The New Banking Crisis: Veteran Banking Attorneys Say This Time Around Things Are Very Different

The New Banking Crisis: Veteran Banking Attorneys Say This Time Around Things Are Very Different

 
Written by Teresa Zink for HB Litigation Conferences LLC
 
Scott Christensen and Dennis Klein are partners with the Washington, D.C. firm Hughes Hubbard & Reed, LLP and co-chaired HB Litigation Conferences’ conference on “The FDIC and the New Banking Crisis” held Jan. 15 and 16 in Washington, D.C.   Christensen has represented the FDIC in receiverships and is with the firm’s financial litigation task force. Klein has represented federal banking agencies since 1987 and has worked on nearly every major bank failure in the last 20 years. Copies of their presentations are available in video, audio and text for a fee. Send inquiries to info@litigationconferences.com.   
 
The last several months may have seemed a bit like a reunion for veteran banking litigators, Hughes Hubbard & Reed’s Dennis Klein told participants at the opening of a two-day conference on the FDIC and the New Banking Crisis held in mid-January. When he and partner Scott Christensen sat down to put the conference together, he said, “the thing that kept coming to mind was the famous Yogi Berra phrase that ‘this is déjà vu all over again.’” He found himself reconnecting with old friends and colleagues who last worked together from 1987 to 1995 during the last banking crisis. “I guess all of us, to some extent, have been hibernating and doing other types of litigation,” Klein explained, “Then all of a sudden, just sort of out of nowhere, this banking and thrift crisis hit us again.”
 
At its peak, the last banking crisis had the FDIC employing “more lawyers than anywhere in the history of mankind” and during one two year period nearly 700 banks went under, said Klein.
 
However, Klein asserts “this crisis is different.”   He explains, “right now we are in a very interesting time because I don’t think anybody really knows what kind of legislation is going to be passed and what is going to happen.”  First was the passage of emergency legislation designed to provide funds to buy out bad mortgages from problem banks, “then all of a sudden it seemed that that plan was scrapped and the TARP plan was initiated where Congress started investing in banks and taking stock.” While there are approximately three to four thousand banks scheduled to get TARP funds, Klein says, it is unclear “how this TARP money is actually going to get to the banks in time and what they are going to do with it and how it is going to change things.”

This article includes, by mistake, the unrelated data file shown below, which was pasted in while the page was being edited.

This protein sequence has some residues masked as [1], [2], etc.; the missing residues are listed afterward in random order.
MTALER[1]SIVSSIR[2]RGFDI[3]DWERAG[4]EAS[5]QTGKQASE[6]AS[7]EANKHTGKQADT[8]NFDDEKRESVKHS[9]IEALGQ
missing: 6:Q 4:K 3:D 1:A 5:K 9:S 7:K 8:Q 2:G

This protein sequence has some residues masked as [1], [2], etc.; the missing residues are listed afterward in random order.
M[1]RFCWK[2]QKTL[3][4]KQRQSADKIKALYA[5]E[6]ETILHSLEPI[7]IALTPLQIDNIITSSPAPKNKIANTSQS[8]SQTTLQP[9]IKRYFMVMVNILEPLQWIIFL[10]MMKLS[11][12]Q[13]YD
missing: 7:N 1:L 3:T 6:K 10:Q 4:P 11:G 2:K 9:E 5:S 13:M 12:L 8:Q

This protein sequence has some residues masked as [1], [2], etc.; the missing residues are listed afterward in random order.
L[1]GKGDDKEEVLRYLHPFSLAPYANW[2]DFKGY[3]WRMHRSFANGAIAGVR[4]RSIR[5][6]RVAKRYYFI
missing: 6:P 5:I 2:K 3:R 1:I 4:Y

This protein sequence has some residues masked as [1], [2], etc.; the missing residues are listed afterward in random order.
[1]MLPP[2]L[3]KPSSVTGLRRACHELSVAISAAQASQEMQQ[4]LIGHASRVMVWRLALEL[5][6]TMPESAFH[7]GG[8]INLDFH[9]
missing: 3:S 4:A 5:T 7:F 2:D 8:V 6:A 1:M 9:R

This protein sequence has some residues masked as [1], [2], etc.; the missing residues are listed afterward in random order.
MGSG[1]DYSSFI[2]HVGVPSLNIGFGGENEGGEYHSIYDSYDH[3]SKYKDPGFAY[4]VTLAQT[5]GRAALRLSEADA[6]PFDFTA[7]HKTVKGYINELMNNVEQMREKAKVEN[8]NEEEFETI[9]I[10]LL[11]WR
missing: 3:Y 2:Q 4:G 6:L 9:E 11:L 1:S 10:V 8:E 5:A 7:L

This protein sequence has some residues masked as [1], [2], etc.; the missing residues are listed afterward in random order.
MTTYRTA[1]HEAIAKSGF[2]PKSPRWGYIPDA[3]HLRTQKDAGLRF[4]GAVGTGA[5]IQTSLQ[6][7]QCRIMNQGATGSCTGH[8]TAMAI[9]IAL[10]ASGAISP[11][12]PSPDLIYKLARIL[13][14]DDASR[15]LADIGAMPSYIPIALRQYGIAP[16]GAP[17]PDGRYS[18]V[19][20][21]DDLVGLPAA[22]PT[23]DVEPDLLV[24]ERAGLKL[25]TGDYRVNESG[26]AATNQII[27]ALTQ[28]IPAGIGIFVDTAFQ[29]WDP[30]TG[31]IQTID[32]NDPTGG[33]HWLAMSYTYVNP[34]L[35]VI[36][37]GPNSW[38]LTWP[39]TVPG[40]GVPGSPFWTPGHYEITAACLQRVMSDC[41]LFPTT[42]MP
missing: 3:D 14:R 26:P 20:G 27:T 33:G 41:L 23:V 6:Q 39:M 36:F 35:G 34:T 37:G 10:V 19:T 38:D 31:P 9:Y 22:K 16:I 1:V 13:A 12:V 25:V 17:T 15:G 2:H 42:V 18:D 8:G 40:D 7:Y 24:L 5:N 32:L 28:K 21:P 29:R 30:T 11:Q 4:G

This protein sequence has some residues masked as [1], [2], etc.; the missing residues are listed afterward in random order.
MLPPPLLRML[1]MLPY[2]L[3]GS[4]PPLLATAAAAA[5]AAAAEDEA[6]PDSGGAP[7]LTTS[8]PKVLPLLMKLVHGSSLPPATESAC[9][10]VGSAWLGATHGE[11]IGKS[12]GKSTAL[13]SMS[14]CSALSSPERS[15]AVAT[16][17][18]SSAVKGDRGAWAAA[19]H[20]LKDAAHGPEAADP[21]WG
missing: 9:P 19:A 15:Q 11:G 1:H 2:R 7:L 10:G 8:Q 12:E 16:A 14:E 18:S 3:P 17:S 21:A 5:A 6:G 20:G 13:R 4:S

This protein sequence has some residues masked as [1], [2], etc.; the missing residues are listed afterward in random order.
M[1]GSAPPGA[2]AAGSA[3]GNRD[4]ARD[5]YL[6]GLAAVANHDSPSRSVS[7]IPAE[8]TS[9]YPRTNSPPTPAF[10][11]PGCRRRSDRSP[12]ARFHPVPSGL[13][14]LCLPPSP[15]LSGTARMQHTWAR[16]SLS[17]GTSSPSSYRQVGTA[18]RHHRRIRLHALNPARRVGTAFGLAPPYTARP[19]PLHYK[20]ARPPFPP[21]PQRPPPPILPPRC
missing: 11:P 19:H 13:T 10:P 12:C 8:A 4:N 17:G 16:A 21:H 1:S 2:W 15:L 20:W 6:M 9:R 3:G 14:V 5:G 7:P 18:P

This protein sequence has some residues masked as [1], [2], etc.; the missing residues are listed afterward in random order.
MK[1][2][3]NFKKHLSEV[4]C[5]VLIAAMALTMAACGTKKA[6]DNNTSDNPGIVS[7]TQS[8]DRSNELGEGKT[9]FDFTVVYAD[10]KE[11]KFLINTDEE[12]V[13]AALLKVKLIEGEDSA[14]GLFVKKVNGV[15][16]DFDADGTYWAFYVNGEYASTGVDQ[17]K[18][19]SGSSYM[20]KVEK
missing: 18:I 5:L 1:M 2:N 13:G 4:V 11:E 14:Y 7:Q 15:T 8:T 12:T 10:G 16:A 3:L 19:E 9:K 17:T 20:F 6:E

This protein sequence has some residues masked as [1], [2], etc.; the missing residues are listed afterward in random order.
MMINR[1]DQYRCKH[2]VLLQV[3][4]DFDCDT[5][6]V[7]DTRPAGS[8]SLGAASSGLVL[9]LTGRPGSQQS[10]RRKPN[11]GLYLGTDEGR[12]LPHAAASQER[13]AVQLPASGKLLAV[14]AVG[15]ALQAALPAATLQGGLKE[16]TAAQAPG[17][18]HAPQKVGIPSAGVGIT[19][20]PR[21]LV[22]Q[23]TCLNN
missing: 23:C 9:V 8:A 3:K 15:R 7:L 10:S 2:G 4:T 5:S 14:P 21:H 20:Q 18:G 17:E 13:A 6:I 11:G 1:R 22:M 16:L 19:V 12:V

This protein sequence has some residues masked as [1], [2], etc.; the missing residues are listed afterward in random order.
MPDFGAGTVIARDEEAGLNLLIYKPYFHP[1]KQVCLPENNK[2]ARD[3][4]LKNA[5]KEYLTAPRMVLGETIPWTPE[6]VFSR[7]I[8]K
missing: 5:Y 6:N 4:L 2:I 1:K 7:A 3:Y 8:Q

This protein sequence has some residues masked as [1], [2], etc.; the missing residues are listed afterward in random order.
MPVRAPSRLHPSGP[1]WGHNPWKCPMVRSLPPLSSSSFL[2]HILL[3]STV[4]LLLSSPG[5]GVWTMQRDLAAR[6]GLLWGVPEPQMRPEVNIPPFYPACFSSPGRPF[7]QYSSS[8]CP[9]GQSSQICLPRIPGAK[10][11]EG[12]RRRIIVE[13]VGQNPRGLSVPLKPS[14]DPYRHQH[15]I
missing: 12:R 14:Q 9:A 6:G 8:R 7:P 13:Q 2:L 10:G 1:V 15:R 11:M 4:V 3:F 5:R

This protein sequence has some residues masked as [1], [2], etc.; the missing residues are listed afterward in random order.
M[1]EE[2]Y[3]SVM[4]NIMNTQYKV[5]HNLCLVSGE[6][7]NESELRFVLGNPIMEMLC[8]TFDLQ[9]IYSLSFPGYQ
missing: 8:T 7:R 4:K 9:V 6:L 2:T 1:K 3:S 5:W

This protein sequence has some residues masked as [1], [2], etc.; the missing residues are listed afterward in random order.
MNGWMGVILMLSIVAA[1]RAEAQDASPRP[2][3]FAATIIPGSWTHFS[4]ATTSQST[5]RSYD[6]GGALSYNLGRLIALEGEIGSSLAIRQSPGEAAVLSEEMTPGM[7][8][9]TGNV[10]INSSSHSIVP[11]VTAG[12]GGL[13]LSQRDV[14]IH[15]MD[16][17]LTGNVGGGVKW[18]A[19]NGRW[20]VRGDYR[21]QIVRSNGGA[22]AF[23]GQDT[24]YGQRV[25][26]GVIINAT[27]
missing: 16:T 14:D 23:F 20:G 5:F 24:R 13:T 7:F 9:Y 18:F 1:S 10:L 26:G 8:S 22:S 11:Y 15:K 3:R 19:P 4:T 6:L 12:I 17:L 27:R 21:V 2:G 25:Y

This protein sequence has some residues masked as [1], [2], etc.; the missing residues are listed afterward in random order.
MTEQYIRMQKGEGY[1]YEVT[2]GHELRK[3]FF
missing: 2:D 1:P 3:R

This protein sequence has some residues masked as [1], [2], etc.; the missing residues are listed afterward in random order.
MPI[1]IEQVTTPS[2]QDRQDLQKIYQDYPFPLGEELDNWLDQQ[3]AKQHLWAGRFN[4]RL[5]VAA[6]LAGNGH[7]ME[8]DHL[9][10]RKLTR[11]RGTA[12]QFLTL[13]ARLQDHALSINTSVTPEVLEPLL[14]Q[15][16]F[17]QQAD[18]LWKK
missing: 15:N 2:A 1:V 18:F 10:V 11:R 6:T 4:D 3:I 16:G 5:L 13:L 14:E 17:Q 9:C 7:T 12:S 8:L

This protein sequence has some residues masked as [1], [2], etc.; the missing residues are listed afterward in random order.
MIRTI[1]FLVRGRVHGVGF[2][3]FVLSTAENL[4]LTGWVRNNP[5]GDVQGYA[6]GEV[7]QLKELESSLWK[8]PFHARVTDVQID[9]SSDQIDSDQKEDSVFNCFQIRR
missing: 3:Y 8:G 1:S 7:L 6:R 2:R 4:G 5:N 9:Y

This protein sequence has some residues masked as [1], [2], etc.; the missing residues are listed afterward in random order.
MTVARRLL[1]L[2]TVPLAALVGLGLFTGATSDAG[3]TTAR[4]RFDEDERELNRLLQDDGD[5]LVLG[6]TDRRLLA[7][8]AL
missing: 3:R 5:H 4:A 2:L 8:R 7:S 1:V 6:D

This uncertainty is one of the main differences between the current crisis and the last one. “To some extent, looking back, it makes you realize how thoughtful Congress was in dealing with the last crisis,” says Klein. The emergency FIRREA legislation passed in the late 1980s has been amended but is still the basis of the FDIC’s powers, he noted.
 
Dealing With People’s Homes
 
“One of the main differences between this crisis and the last is the subprime market and the fact that this is all, at least now, consumer-driven,” says Klein. This time regulators are dealing with people’s homes. That fact alone raises a host of political issues that were not a factor in the last crisis, which centered primarily on the overdevelopment of commercial property and involved a fair amount of fraud.
 
The FDIC’s more traditional goals under the FIRREA statute of minimizing costs while maximizing the assets of the banks that they are going to take over “doesn’t sell politically in a situation where you have subprime mortgages and consumers and individuals homes. The way to maximize the assets here is to just foreclose on all the homes, take what you can, sell them, and use the FDIC powers in order to do that. But so far the FDIC has not been willing to do that. They are trying to find other strategies to try to deal with this crisis,” Klein explained.
 
However, he notes, “we are starting to see the consumer problems evolve into the commercial problems. When that happens it might change the dynamics of what the government and what the FDIC is doing.”